Favourite Streets: My take on Prince-Arthur Street

Posted on June 16th, 2009 by .

In this new series, I explore one of my favourite streets in the city. Follow me as I walk from West to the East along Prince-Arthur, a charming little street in Montreal’s Plateau neighbourhood.  Read more to view my picks along the way.

 
Check out my FLICKR ACCOUNT to see my photo series set on Prince-Arthur Street. The numbers refer to the places below.

1. Cinéma du Parc

On the corner of Parc Avenue and Prince-Arthur is a movie theatre that feels like an old student venue. The main entrance, hidden in a shopping mall, features posters of famous movies that are still favourites with the student crowd. The cinema plays indie movies and repertory flicks, mostly foreign or independent. Catch up on old classics like Antonioni’s Zabriskie Point or Woody Allen’s Annie Hall, as well as the latest Gus Van Sant and Lars von Trier masterpieces.
2. Marché 27
A recent addition to Prince-Arthur Street, tucked away from noisy Saint-Laurent, Marché 27 is a bistro offering the best raw fish and meat in the neighbourhood. You can try horse or duck sashimi, or just get one of their wonderful burgers with goat cheese, in this wacky space coloured with black slate, light blue and white ceramic. Don’t leave the place without going to the washrooms – they’re inspired by Marie-Antoinette’s elegant Baroque style.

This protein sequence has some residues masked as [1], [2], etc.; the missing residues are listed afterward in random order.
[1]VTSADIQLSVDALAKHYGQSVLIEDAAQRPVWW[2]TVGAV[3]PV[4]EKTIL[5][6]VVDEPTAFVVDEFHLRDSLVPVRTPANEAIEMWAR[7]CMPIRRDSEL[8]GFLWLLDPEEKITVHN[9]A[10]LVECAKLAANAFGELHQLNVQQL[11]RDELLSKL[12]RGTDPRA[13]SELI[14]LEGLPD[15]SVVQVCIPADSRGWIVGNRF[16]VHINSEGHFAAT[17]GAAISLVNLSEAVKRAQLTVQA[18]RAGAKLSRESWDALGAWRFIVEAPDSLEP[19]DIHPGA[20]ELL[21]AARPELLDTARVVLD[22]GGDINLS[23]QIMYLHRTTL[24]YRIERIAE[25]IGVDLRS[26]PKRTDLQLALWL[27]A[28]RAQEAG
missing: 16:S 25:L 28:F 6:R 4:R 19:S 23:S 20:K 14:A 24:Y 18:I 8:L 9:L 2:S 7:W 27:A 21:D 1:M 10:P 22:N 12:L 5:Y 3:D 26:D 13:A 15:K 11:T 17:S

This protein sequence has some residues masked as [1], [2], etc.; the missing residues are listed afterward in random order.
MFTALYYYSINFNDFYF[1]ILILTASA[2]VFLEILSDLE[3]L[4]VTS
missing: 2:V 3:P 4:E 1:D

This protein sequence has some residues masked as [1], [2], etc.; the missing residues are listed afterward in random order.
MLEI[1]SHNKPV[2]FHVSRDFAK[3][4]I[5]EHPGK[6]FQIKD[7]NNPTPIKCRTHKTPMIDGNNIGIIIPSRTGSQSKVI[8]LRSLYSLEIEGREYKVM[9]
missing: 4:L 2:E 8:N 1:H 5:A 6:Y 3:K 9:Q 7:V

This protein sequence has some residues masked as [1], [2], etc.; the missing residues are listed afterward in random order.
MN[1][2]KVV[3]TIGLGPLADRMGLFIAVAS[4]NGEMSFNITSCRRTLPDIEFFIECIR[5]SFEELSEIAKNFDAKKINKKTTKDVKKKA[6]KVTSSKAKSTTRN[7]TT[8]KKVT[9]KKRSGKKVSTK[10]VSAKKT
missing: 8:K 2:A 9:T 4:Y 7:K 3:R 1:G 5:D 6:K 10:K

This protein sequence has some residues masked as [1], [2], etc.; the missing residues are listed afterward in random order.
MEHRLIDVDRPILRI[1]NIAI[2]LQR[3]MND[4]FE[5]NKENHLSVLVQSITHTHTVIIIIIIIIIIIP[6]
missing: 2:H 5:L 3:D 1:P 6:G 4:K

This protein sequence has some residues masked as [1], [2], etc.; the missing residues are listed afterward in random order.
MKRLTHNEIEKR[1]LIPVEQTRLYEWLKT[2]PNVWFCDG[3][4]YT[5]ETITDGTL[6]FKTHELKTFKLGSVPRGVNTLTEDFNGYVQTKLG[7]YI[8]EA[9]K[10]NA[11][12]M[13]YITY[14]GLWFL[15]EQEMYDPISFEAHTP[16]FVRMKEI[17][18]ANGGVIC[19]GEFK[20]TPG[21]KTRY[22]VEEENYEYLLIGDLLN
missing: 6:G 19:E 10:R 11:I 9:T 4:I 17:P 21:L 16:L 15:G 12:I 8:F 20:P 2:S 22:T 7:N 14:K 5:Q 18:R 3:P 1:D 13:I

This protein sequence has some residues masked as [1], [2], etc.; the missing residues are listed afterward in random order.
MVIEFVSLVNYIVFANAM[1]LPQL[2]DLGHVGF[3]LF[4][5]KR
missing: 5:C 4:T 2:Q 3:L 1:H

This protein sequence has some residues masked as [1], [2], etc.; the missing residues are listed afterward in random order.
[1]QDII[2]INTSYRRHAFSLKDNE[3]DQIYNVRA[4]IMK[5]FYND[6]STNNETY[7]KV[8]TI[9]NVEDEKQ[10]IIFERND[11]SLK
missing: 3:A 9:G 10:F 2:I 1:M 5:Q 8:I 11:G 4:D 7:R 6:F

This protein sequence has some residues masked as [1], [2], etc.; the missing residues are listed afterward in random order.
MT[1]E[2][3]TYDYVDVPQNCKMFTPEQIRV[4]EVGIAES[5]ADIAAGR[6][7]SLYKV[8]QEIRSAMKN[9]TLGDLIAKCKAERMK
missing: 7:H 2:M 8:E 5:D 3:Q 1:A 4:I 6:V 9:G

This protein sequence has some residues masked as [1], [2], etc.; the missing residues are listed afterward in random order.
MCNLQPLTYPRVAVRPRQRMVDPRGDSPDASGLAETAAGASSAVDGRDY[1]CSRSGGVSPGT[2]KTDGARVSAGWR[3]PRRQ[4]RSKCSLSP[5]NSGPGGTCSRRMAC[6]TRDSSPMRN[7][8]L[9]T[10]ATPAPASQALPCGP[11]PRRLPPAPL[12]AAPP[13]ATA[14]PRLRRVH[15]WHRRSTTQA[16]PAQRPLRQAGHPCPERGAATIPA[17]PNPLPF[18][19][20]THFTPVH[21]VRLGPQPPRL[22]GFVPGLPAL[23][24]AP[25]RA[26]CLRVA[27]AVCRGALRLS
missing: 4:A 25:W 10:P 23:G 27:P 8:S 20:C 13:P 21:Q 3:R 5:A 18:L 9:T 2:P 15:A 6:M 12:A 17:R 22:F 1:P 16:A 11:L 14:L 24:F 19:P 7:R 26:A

3. Boutique Duo
Boutique Duo is dedicated to men’s fashion, carrying some of the most celebrated brands and collections in the world – from Marc Jacobs to Lanvin Paris, along with exclusive Sonia Rykiel apparel or Alexander McQueen accessories. Chic but not pretentious, the space of this shop features black walls, large mirrors and bright yellow notes. It’s a must for any man looking for his next great pair of shoes or shirt. Every season, Duo has incredible sales – try to find a place where to find Paul Smith shirts and Raf Simons jackets for just a few hundred bucks.
4. Ye Olde Orchard
This traditional Irish pub also has two other addresses – it used to be a favourite joint for locals on Monkland Avenue, before opening doors in downtown Montreal, and most recently here on the Plateau. It serves fresh pints of beers and food that make you feel like you’re in a British microbrewery. I love the yummy apricot-flavoured beer, and I often go there after a hard day of work, to relax with friends.
 
5. Café Campus
Set in the middle of other BYOB restaurants and patios, Café Campus was a place where politicians, writers, dancers and musicians would hang out in the late 1970s. Forty years after it first opened, the bar still aims to showcase the best of the French-Canadian alternative rock scene, even though it now appeals mostly to young college and university students. Nonetheless, it’s a place where champagne and beer go together, where you can be both classy and trashy all at once, and celebrate until early in the morning.
When you’re done walking all the way east of Saint-Laurent, you’ll end up in Square Saint-Louis. The epicentre of Montreal’s intellectual and cultural elite after the Quiet Revolution is still one of the city’s most beautiful public parks, where you can spend an entire afternoon reading and enjoy the serenity of solitude in the middle of the Plateau.

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